Q.  Speaking of resting up, did you get to rest at your house for one night?

Q.  How many hours of sleep did you get?
IAN POULTER: Not many.  I guess I got to sleep at probably one o'clock, 1.30 and I was unboxing boxes until late and got up early in the morning and got the kids ready for school and was unboxing boxes again.  It was nice to get in, the family are in, my mom is over there and my grandma and granddad arrived yesterday, so they are out there enjoying it with the kids.

Q.  How disappointing not to continue like you started last week?
IAN POULTER: Hugely disappointing.¬† I guess I didn't know what to expect.¬† I knew I was in good form, but to get off to that much of a flying start, I don't normally‑‑ I don't normally drop backwards too far once I'm up there in contention.
Yeah, I was very frustrated, but it's a golf course that can do it to you to be honest.¬† If there's a course or a tournament that can turn pretty quickly on you, it's definitely TPC.¬† I didn't think get off to the best of starts on Friday‑‑ double‑bogey on my first hole and double‑bogey on [] the fourth hole of the day was not the best of starts really, so I kind of hung in there pretty good.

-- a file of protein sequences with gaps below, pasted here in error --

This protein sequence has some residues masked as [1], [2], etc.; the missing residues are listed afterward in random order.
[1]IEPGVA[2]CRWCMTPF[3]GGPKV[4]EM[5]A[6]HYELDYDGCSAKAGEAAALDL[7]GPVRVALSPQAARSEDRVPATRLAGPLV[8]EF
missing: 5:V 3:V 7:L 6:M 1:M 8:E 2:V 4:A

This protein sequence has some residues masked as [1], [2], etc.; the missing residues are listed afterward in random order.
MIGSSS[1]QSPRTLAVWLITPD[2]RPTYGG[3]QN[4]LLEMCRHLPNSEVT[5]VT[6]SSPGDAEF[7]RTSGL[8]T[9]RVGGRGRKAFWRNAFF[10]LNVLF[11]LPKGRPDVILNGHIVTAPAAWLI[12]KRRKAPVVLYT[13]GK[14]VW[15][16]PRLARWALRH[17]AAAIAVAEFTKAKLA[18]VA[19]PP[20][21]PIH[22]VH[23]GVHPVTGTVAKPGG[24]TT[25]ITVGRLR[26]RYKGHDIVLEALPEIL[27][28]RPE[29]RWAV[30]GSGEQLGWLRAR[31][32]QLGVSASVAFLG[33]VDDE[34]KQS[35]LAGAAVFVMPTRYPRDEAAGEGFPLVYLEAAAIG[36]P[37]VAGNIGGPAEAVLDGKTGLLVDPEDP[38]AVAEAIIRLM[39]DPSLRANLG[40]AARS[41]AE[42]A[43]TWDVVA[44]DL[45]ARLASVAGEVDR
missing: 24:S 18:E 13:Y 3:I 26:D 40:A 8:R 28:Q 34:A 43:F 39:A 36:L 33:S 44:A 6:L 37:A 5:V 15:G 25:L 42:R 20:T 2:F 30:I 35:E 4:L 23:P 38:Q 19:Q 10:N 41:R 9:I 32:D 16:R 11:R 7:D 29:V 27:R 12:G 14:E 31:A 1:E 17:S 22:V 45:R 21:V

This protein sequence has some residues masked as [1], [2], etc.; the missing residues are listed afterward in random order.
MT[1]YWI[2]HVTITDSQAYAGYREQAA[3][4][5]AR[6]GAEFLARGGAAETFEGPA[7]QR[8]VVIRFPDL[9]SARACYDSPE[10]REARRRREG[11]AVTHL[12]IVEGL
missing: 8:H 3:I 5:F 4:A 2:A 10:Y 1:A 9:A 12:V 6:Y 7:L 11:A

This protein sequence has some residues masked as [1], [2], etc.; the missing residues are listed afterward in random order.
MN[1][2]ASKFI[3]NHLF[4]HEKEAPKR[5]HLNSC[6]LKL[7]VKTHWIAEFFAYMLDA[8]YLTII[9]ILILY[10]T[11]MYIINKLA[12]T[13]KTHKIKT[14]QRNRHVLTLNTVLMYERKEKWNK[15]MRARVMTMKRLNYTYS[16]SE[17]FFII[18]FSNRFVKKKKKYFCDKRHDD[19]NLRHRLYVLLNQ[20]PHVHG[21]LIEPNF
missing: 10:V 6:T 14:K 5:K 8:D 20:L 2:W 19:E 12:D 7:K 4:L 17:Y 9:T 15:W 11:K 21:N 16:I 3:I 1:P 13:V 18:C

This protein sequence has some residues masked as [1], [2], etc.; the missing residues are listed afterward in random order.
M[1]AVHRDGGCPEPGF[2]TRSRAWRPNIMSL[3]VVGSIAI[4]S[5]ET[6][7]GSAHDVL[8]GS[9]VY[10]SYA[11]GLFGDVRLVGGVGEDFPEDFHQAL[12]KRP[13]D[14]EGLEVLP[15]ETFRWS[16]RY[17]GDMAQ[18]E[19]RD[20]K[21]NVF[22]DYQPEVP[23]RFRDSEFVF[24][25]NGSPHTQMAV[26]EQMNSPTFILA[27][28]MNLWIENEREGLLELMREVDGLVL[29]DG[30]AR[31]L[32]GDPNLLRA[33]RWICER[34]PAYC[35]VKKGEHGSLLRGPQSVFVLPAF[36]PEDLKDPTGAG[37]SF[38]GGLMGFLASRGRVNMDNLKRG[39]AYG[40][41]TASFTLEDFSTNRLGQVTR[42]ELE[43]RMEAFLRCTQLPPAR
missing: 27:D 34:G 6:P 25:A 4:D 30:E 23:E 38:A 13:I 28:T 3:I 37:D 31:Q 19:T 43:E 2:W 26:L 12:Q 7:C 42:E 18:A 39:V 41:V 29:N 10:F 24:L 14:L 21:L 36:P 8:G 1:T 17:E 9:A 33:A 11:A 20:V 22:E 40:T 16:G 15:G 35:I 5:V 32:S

But 25 putts day one and 35 putts day two, three and four roughly wasn't good. The putter went cold the last three days, which was a shame.  Even taking into consideration the bad round on Friday, even with the play that I played on the weekend, I still would have had a chance.

Q.  Do you feel different in a Ryder Cup year to any other year?  You obviously want to make sure you're definitely on the team.
IAN POULTER:  Not really.  I mean, I want to make the side more than ever.  Ollie is going to be an incredible captain and it's certainly a side that I really want to make.  But I treat every tournament the same.  Just because it's a Ryder Cup year doesn't mean I try any harder than I do in any other tournament.
I'm trying to win every tournament I play, but I guess as the year rolls on, if you're just outside the numbers, it's on your mind that you have to play well to make the side.  I'm just outside the points right now, so, yeah, I have a time frame and a number of events which I need to play well in to make the side.  So I'm fully aware of what I need to do.

Q.¬† You have cancelled the order for the Rolls‑Royce, have you, but the good news is you win a Volvo ‑‑
IAN POULTER:¬† I do have a Rolls‑Royce.¬† I haven't cancelled any order for a Rolls‑Royce.

Q.  I'm sorry, that was misquoted.
IAN POULTER:  No, it was a Ferrari, an Enzo.  I have got an Enzo, but it's a puppy dog, which a nice consolation.